Radio Facts: When I say “Revolutionary” I mean this is a subject that has been ignored for TOO long in the black community because not only does it exist, it's a MAJOR problem. Kudos to Terrie, KevThe Stay Strong Foundation, SAMHSA, and the Ad Council Launch National Mental Health Campaign for the African American CommunityMental Health Activist & Author Terrie M. Williams Serves as Campaign Spokesperson and Co-Executive Producer of Powerful Healing PSAs featuring National Cares’ Susan L. Taylor, Member of the Bloods, and A Preacher’s Daughter in Web Video Diaries Sharing Battle with DepressionThe Stay Strong Foundation, in collaboration with the Substance Abuse and Mental Health Services Administration (SAMHSA) and the Ad Council, announced its launch of a national public service advertising (PSA) campaign designed to raise awareness of mental health problems among young adults in the African American community on February 23, at Howard University.The new PSAs were unveiled at a Black History Month event at Howard University to coincide with the first annual HBCU National Mental Health Awareness Day. The launch was telecast to colleges and universities nationwide. The campaign aims to promote acceptance of mental health problems within the African American community by encouraging, educating and inspiring young adults to step up and talk openly about mental health problems. The PSAs direct audiences to visit a new website, www.storiesthatheal.samhsa.gov, where they can learn more about mental health problems and how to get involved.The Stay Strong Foundation (SSF) is a 501(c)(3) organization founded by Terrie M. Williams and Xavier Artis in 2001 to empower America’s youth. The Foundation encourages corporate and individual responsibility; develops educational resources for youth and youth organizations; provides and coordinates internships; sets up mentoring opportunities; and facilitates visits by prominent individuals and business professionals to schools, libraries, youth organizations and group homes, For more information, please visit www.healingstartswithus.net, www.thestaystrongfoundation.org, and www.used2beme.net.Williams, one of Ebony magazine’s “Power 150” for Activism and Woman’s Day magazine “50 Women On A Mission To Change The World”, is an advocate for change and empowerment. She has utilized her influence and communications expertise for more than 30 years to educate and engage audiences in causes that affect the community, the nation and the world.She launched The Terrie Williams Agency in 1988 with superstar Eddie Murphy and the late jazz legend Miles Davis as her first clients. Since then, her agency has developed and implemented public relations and communications strategies for some of the biggest personalities and corporations in entertainment, sports, business and politics.As an author, Williams has written four successful books and countless articles. Her first book, The Personal Touch: What You Really Need to Succeed in Today's Fast-paced Business World (1994, Hachette Books), is a perennial business bestseller. Her second book, Stay Strong: Simple Life Lessons for Teens (Scholastic, Inc., 2001), has been utilized in school curricula and was the catalyst to launch The Stay Strong Foundation, a national non-profit for youth. A Plentiful Harvest: Creating Balance and Harmony Through The Seven Living Virtues (Hachette Books, 2002), is her undertaking to help others achieve balance in their daily lives. Terrie’s latest work, a book entitled Black Pain: It Just Looks Like We’re Not Hurting ( Scribner 2008) reveals her personal struggles with depression and the impact the stigma of this and other mental illnesses have particularly on the African-American community.The public discourse generated by Williams’ book Black Pain and her Foundation’s creation of a national mental health advocacy campaign, “Healing Starts With Us,” led to a collaboration with Grey Worldwide advertising for the Ad Council's and the Substance Abuse and Mental Health Services Administration’s (SAMHSA) Campaign for Mental Health Recovery.Williams, along with partner, Xavier Artis (co-founders of the Stay Strong Foundation), co-executive produced the web video/PSA campaign and secured the current subjects/stories now featured on the campaign website. Williams is the campaign’s official spokesperson. The Stay Strong Foundation works to support, educate and inspire African American youth through a series of programs and events that are designed to raise awareness of teen issues, promote the personal well-being of young people and enhance their educational and professional development.“It is the work of the Stay Strong Foundation and my personal mission to educate everyone, and in particular the African American community, about depression and its impact on our communities,” said Williams. “Every day so many of us wear the “mask” of wellness that hides our pain from the world, yet we are dying. Now is the time to identify and name our pain–minus the myths and the stigmas—and seek the help so many of us need. I am a woman on fire–and will do all I can to spread the word. Our lives depends on it”.“It is only through the sharing of our stories that we begin to understand that we are not alone – -and can begin to heal from the trauma, wounds, and secrets that infect many of our lives,” said Artis. “Many of our youth are walking wounded with the deck stacked against them”.Mental illnesses, including depression, anxiety, bipolar disorder and schizophrenia, are widespread in the U.S. and often misunderstood. According to SAMHSA, in 2008 there were an estimated 9.8 million adults aged 18 or older living with serious mental illness. Among adults, the prevalence of serious mental illness is highest in the 18 to 25 age group, yet this age group is also the least likely to receive services or counseling. In 2008, 6.0 percent of African Americans ages 18-25 had serious mental illness in the past year.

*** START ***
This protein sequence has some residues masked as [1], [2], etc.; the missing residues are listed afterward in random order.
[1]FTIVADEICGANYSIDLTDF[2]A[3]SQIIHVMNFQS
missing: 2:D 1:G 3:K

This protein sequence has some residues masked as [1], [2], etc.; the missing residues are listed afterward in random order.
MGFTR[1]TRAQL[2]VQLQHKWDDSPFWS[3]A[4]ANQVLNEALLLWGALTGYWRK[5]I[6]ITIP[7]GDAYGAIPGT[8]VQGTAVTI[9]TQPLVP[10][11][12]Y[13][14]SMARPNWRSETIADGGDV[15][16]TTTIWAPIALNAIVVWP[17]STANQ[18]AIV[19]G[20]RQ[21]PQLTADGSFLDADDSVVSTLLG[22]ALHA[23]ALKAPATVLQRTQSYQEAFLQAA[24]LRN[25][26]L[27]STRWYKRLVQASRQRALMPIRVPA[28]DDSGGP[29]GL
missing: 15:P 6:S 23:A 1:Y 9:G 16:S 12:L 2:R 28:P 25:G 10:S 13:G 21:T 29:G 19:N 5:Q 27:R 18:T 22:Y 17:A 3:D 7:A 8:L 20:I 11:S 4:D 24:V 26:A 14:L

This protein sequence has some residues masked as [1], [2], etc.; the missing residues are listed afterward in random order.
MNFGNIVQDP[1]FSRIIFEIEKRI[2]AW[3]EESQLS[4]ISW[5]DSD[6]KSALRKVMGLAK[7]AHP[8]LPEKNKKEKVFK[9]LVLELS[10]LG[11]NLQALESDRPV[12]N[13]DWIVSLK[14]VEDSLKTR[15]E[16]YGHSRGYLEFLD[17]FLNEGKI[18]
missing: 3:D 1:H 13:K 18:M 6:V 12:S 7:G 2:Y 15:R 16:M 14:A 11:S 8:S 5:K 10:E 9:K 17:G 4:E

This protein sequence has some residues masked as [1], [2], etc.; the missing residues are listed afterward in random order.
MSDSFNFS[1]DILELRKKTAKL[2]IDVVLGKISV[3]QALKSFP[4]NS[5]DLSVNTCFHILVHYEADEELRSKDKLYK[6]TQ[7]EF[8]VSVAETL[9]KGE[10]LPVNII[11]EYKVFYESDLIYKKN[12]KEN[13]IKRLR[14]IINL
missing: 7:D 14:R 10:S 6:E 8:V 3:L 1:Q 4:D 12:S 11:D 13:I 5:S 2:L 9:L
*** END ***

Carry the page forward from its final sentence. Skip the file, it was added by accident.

An open letter to the Black Music Industry by a Black Music Creative: